I'm an academic librarian, and I'd like to give you this little heads up on some examples of what you might find.
Computers and wifi
Kind of follows from the technology training, I guess. Unlike a coffee shop, the library won't ask you to buy a latte every couple of hours, though.
Obviously, you'd expect to see books on various career-related skills, but it goes much further. Many libraries offer classes on finding a job, and some even have full-time staffed Job and Career Centers. Most (90% of) libraries offer online employment resources, in addition to books and programs.
All libraries have tax forms, or can point you in the right direction to print them up. But some offer a lot more help than that.
If your DIY spirit goes beyond crafting and into hacking, your local library may be able to help you. Example: Westport Public Library's maker space
No, seriously, people get seeds for their gardens from their library.
Public meeting spaces
Most public libraries have rooms that community members can reserve, generally for no fee. There may be a requirement that the activity has some kind of cultural value, or is open to the public, or they may be totally free for all; it varies by library.
Ebooks and music
Free ones, which you can download to read on your own device (computer, iPad, Kindle, etc). Check and see if your library has something called "Overdrive," "Freading," or "OneClickDigital," and don't be afraid to ask your librarian, if you don't see any of those listed.
Some libraries even subscribe to online services, so you can download MP3s from home. Look for "Overdrive" and "Freegal," and if you don't see either, ask your librarian.
Stuff for your kids
Offering everything from storytime for the little ones to teen zones and creative outlets for the less-little ones. Libraries are safe, welcoming spaces for young people. Many libraries offer free homework help, test prep (think SATs), and tutoring.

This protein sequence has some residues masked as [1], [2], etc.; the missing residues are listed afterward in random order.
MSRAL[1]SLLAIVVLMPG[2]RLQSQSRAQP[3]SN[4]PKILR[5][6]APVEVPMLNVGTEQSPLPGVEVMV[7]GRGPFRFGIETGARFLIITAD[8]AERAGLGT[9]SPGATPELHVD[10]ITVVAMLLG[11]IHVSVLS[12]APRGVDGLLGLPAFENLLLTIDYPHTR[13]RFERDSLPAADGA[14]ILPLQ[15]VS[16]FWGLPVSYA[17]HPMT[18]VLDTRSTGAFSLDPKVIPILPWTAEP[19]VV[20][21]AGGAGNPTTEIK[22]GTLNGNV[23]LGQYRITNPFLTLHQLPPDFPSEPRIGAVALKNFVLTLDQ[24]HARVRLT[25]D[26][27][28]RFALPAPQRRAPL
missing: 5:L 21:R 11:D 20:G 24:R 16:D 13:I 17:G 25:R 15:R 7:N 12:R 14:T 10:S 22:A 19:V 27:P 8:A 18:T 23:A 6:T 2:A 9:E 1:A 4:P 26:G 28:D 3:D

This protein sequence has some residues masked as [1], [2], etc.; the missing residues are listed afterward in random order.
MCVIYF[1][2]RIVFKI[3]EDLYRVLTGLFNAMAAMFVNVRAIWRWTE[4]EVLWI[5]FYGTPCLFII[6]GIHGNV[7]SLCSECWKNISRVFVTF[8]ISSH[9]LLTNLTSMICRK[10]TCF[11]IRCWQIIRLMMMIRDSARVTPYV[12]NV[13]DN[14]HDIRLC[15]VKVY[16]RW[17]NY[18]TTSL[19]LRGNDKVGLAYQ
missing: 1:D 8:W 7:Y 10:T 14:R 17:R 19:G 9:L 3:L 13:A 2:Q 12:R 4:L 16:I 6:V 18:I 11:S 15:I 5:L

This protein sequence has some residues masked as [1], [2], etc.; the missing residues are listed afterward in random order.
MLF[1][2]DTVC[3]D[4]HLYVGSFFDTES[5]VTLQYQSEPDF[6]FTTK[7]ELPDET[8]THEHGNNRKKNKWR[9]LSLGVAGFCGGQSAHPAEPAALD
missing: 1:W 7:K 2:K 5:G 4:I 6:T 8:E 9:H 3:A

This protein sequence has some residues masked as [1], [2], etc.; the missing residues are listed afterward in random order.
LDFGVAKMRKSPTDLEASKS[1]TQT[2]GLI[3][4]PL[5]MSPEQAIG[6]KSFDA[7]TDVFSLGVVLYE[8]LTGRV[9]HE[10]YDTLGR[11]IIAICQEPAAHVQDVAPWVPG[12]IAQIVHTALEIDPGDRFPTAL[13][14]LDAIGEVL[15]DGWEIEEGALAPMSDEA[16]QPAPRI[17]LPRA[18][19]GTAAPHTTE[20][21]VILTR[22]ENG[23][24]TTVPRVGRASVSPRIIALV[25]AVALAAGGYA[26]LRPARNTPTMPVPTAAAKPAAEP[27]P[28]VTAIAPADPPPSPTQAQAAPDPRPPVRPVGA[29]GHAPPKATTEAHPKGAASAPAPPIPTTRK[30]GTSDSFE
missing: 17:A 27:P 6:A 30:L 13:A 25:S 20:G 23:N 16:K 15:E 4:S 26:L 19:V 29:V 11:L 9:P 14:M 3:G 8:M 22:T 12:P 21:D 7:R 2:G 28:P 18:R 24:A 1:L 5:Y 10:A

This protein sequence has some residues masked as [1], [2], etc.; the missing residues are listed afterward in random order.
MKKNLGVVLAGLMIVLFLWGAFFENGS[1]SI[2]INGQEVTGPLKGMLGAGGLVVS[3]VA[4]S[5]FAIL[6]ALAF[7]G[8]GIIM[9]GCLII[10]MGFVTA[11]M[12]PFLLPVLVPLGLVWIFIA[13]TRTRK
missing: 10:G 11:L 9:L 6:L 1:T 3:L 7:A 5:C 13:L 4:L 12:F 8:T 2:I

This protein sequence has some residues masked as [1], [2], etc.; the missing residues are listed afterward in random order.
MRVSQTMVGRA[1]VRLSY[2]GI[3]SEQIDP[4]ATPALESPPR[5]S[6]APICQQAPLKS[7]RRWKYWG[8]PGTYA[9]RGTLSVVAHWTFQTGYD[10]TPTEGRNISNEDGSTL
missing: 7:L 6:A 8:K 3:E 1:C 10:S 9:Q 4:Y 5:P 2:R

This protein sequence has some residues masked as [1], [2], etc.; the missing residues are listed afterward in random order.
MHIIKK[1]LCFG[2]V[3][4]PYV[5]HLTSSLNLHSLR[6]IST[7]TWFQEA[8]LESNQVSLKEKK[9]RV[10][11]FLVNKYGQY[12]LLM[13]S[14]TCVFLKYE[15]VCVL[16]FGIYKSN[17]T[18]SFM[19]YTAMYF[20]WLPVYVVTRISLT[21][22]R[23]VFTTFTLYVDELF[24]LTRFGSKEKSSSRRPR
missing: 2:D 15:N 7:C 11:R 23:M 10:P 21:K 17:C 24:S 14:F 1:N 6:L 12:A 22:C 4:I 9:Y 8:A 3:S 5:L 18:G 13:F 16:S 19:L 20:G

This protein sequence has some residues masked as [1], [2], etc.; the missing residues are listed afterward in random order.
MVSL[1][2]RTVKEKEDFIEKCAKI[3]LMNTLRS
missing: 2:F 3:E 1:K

Any fact in the whole wide world
Librarians have a number of different jobs within the library, but one of the most common and best liked is "reference," which just means "sitting at a desk answering the questions of anybody who asks." Where else in the modern world can you go, ask any question, and expect to get an answer, quickly, for free? (One caveat: Librarians can't give legal or health advice. But they can still look up laws and medical facts for you.) So make a librarian happy. Go ask him/her a question!
Your particular branch may have most of these services, or it may have none (besides reference; I'm pretty sure every library does that) but libraries tend to be very responsive to community requests. If there's something on this list that you want, but your library doesn't offer it, ask! There's a good chance some energetic librarian really wants to offer cool new services, but needs a good excuse… like a patron request! There may or may not be funding or staff time available for it, because times are tough. But even if your local library can't swing it (or can't swing it right now), nobody will get upset with you for asking. And the librarian will know where else in your community you could go to get the same kind of service, if it exists.